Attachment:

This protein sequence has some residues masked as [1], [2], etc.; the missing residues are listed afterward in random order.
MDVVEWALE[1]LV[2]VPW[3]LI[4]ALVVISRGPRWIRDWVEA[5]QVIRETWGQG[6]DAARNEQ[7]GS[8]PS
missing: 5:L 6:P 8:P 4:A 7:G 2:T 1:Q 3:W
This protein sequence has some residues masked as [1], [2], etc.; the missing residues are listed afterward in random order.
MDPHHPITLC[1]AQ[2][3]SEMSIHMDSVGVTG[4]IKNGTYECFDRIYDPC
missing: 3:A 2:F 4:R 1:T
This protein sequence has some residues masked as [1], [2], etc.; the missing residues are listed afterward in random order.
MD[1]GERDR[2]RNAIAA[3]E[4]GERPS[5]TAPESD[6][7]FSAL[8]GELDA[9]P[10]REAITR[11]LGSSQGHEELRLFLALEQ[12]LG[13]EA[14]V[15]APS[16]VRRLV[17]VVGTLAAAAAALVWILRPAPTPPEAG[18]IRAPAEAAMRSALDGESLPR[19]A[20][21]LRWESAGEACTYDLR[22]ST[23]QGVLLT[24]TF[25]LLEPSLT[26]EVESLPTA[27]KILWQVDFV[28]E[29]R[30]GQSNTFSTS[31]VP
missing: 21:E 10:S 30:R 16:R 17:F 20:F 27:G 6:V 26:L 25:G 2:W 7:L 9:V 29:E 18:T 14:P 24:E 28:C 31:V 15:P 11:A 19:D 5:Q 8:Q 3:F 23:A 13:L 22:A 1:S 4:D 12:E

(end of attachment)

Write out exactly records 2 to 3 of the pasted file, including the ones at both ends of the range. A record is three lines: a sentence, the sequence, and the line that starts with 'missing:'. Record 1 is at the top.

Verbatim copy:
This protein sequence has some residues masked as [1], [2], etc.; the missing residues are listed afterward in random order.
MDPHHPITLC[1]AQ[2][3]SEMSIHMDSVGVTG[4]IKNGTYECFDRIYDPC
missing: 3:A 2:F 4:R 1:T
This protein sequence has some residues masked as [1], [2], etc.; the missing residues are listed afterward in random order.
MD[1]GERDR[2]RNAIAA[3]E[4]GERPS[5]TAPESD[6][7]FSAL[8]GELDA[9]P[10]REAITR[11]LGSSQGHEELRLFLALEQ[12]LG[13]EA[14]V[15]APS[16]VRRLV[17]VVGTLAAAAAALVWILRPAPTPPEAG[18]IRAPAEAAMRSALDGESLPR[19]A[20][21]LRWESAGEACTYDLR[22]ST[23]QGVLLT[24]TF[25]LLEPSLT[26]EVESLPTA[27]KILWQVDFV[28]E[29]R[30]GQSNTFSTS[31]VP
missing: 21:E 10:S 30:R 16:R 17:F 20:F 27:G 6:V 26:L 25:G 2:W 7:L 9:V 29:E 18:T 14:P 24:E 28:C 31:V 15:P 11:A 19:D 5:Q 8:Q 3:F 23:A 13:L 22:A 1:S 4:D 12:E